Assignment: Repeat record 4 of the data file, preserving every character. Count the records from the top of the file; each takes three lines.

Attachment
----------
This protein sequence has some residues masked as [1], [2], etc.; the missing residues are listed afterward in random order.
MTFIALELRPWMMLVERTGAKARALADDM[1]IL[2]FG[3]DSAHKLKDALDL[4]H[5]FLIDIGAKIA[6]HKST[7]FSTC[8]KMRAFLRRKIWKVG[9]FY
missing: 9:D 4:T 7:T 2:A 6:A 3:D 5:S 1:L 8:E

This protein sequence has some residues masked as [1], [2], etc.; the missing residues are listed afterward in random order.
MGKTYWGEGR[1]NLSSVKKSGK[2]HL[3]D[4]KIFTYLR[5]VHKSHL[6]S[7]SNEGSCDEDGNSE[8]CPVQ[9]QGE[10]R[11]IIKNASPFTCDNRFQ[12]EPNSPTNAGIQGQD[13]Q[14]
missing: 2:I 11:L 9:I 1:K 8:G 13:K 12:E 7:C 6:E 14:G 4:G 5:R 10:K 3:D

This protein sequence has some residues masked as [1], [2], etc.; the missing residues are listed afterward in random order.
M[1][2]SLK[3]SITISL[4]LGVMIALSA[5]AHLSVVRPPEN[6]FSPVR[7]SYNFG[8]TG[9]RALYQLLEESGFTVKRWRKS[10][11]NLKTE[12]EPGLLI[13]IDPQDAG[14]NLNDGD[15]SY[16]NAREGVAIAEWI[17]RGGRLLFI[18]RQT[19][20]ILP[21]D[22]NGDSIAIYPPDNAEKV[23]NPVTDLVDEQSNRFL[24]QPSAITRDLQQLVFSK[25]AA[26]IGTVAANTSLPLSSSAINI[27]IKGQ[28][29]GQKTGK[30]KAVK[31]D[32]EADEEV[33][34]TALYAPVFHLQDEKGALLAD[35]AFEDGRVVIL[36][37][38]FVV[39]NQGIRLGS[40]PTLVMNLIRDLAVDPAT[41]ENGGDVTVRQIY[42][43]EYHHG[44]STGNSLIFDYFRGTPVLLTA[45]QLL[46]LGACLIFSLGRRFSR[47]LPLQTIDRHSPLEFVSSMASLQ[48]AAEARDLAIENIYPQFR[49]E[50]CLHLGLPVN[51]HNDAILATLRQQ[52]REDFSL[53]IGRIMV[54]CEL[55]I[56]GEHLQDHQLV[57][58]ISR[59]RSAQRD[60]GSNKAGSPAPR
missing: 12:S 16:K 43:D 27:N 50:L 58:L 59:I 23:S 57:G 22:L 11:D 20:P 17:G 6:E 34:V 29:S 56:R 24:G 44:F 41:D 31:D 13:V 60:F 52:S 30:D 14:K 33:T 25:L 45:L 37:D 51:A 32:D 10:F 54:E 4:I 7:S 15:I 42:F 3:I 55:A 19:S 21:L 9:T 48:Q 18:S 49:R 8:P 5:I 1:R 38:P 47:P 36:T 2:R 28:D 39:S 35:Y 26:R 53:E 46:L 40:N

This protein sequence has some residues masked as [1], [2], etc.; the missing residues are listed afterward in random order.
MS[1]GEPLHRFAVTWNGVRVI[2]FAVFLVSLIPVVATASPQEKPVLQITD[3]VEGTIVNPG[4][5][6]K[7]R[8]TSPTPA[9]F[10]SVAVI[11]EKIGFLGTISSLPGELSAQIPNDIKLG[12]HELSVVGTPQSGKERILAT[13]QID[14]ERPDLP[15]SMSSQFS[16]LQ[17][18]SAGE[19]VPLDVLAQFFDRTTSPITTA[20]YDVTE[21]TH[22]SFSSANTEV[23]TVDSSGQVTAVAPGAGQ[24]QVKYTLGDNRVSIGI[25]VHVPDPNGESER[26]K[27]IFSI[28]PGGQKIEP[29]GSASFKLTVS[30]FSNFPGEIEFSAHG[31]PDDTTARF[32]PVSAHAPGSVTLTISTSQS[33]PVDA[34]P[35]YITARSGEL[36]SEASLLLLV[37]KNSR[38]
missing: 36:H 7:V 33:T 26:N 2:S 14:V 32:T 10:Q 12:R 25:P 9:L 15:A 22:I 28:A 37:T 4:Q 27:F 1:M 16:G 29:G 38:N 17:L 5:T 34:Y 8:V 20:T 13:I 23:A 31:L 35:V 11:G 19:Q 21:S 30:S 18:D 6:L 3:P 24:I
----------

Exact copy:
This protein sequence has some residues masked as [1], [2], etc.; the missing residues are listed afterward in random order.
MS[1]GEPLHRFAVTWNGVRVI[2]FAVFLVSLIPVVATASPQEKPVLQITD[3]VEGTIVNPG[4][5][6]K[7]R[8]TSPTPA[9]F[10]SVAVI[11]EKIGFLGTISSLPGELSAQIPNDIKLG[12]HELSVVGTPQSGKERILAT[13]QID[14]ERPDLP[15]SMSSQFS[16]LQ[17][18]SAGE[19]VPLDVLAQFFDRTTSPITTA[20]YDVTE[21]TH[22]SFSSANTEV[23]TVDSSGQVTAVAPGAGQ[24]QVKYTLGDNRVSIGI[25]VHVPDPNGESER[26]K[27]IFSI[28]PGGQKIEP[29]GSASFKLTVS[30]FSNFPGEIEFSAHG[31]PDDTTARF[32]PVSAHAPGSVTLTISTSQS[33]PVDA[34]P[35]YITARSGEL[36]SEASLLLLV[37]KNSR[38]
missing: 36:H 7:V 33:T 26:N 2:S 14:V 32:T 10:Q 12:R 25:P 9:L 15:A 22:I 28:A 37:T 4:Q 27:F 1:M 16:G 29:G 38:N 17:L 5:T 34:Y 8:V 20:T 13:I 23:A 31:L 35:V 11:G 19:Q 21:S 30:S 18:D 6:L 3:P 24:I